Australia: Women worry more than men about outliving savings in retirement

| 28 Jan 2020

Women in Australia worry more than men about retirement, the latest National Seniors Social Survey has found. An in-depth analysis found that the degree of worry about retirement income was 47% higher in women than in men.

While a majority of men reported not being worried, women were more likely to report that they “worry frequently” than men.

The survey report says that there are a number of reasons why women might worry about outliving their savings more than men overall. Based on data from the survey, the reasons include:

Longer life expectancy of women

Australian Life Tables indicate that, at age 65, on average, men will live another 19.7 years to an age of 84.7 years and women, another 22.3 years, to age 87.3 years. So women, on average, live three years longer than men after retirement ages, but the superannuation system does not cater for gender differences in longevity. The basic age pension and defined benefit schemes provide continuous indexed income for life, but superannuation funds do not.

Gender inequality in lifetime earnings and savings potential

That women worry more than men in retirement is unsurprising given historical disparities in earnings and working patterns disadvantage women and their potential to accumulate wealth over their lifetimes.

Women, who are more likely to have retirement savings values less than A$500,000 ($343,000)—69% of women compared to 53% of men—will tend to be worried about outliving their savings. Women were also more likely than men to be relying on the age pension as their main source of income in retirement—35% of women compared to 25% of men—a further justification for worry. Lastly, women were much more likely than men to indicate ‘rather not say’ and ‘don’t know’.

Gender role expectations, particularly related to caring

Women have disproportionately filled carer roles in society: either as mothers and grandmothers caring for small children, or as carers for elderly parents and grandparents and partners in older age. This has resulted in a double burden for women in terms of saving for retirement, where unpaid labour has limited or prevented wealth accumulation. This inequality persists in the retirement years, indicated by the relatively high employment growth for older women who are unable to retire on their current savings. Conversely, they might be unable to continue working and save adequately, due to the caring requirements of those around them.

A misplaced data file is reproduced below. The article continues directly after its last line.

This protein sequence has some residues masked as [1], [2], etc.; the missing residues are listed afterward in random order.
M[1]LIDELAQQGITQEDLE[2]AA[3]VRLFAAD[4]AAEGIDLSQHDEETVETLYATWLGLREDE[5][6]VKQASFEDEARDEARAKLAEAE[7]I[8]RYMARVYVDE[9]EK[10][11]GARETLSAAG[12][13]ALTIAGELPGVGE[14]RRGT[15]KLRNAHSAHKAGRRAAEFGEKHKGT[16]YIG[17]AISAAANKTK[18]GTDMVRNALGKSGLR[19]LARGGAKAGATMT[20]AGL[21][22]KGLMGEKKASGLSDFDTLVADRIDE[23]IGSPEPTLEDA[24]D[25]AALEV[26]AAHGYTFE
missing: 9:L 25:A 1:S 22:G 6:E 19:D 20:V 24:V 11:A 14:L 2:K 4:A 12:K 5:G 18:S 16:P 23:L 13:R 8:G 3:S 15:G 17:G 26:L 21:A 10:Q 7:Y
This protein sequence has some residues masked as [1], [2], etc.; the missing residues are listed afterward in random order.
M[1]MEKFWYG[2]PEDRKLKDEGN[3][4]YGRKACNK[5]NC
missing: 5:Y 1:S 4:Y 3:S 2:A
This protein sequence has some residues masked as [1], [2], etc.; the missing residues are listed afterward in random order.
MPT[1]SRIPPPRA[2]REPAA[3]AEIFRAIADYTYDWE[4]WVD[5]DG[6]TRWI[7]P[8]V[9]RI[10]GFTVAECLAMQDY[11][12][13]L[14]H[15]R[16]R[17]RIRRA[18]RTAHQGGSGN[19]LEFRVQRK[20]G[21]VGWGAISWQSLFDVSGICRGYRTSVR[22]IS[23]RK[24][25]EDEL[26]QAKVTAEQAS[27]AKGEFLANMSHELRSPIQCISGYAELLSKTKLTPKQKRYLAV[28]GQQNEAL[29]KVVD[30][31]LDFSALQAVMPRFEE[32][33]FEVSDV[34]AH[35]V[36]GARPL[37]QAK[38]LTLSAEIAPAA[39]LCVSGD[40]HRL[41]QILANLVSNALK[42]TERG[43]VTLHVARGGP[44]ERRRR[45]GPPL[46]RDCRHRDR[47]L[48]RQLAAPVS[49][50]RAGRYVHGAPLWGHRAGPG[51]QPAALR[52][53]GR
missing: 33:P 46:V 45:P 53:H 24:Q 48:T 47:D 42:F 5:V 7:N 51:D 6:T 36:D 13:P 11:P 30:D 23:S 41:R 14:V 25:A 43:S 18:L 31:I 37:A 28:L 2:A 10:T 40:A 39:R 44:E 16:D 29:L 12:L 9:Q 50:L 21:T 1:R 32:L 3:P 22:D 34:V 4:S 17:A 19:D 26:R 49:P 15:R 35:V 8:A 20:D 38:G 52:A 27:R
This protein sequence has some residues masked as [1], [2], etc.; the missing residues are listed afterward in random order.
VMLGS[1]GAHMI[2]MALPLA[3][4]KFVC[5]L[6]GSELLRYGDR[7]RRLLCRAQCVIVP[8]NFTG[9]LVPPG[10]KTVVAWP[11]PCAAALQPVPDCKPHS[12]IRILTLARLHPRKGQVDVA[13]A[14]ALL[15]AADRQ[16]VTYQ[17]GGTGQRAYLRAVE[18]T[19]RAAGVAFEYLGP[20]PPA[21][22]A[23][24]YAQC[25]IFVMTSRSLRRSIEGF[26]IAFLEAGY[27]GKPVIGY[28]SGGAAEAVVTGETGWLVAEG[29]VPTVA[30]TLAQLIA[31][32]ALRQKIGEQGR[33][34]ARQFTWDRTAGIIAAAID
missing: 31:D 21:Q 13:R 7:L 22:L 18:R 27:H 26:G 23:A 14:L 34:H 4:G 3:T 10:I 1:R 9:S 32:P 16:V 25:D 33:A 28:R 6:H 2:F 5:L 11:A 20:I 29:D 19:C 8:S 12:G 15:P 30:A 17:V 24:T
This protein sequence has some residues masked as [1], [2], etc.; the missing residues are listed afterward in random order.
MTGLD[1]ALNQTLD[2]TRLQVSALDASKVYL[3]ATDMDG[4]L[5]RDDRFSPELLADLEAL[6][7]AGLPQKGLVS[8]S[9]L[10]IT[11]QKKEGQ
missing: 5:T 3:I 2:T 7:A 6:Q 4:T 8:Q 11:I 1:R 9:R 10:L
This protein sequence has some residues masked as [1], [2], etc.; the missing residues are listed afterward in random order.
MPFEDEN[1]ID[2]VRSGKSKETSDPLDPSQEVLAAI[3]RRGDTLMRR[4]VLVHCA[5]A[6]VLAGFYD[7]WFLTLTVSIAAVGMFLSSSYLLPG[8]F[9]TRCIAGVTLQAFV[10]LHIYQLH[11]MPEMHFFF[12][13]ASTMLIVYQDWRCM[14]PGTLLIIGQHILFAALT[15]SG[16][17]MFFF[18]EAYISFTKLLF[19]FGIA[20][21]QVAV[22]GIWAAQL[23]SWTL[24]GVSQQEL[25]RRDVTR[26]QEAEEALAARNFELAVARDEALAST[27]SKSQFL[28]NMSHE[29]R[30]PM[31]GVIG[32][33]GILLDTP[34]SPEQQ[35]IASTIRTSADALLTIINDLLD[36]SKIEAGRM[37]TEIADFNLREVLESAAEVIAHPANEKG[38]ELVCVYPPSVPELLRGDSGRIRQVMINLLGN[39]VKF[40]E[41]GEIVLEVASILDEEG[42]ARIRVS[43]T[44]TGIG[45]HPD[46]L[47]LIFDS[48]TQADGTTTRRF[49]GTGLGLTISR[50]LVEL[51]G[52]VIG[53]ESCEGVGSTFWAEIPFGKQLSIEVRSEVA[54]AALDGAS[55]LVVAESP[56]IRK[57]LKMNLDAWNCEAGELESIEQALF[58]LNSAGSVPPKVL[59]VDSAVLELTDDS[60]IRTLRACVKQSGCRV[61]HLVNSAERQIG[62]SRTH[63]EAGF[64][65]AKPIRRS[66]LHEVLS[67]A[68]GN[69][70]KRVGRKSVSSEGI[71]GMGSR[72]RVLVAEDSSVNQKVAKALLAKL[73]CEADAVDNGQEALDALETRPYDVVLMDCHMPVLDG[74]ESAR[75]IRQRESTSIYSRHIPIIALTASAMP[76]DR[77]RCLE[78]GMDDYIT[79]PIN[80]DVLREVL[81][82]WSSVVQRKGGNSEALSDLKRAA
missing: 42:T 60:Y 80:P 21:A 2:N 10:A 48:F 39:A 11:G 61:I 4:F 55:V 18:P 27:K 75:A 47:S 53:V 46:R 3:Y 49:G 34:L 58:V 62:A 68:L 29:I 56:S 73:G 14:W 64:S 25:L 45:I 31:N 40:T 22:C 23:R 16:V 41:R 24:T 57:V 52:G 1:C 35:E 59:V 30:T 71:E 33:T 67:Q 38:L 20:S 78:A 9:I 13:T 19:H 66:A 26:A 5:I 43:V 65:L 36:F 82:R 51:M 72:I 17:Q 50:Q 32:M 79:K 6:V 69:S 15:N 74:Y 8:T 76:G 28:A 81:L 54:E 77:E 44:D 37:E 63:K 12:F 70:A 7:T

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Partnered women may also have reasonable expectations of outliving their spouses and/or depleting their savings through financing their partner’s care before they come to need aged care services themselves.

Age and marital status of the survey sample

The underlying demographic structure of the participant sample for the 2019 National Seniors Social Survey indicates why worrying about outliving savings might be associated with gender. The participants most represented in the sample were partnered men, followed by unpartnered women, then partnered women, then unpartnered men.

The survey also found that worry about outliving savings does seem to decrease with increasing age, for both women and men. People do ‘cut their coat to fit the cloth’ and adjust to restricted funds.

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In terms of partner status, in retirement, a higher proportion of men are married, either in the traditional sense or as a de facto couple. In the survey, 79% of men were married, but only 46% of women. Part of the gap is the number of widows who have not remarried. It is telling that 23% of females reported widowed as their marital status, compared to only 7% of males. Ages at marriage and different life expectancies play some part in this difference. More women also chose “divorced/separated” for their marital status, 17% compared to 6% for men.

Married retirees were less likely to worry than either divorced or widowed retirees of either gender. This could be related to a more positive frame of mind for married couples and the security of joint assets, but married women were still more likely to worry (58%) than married men (46%).


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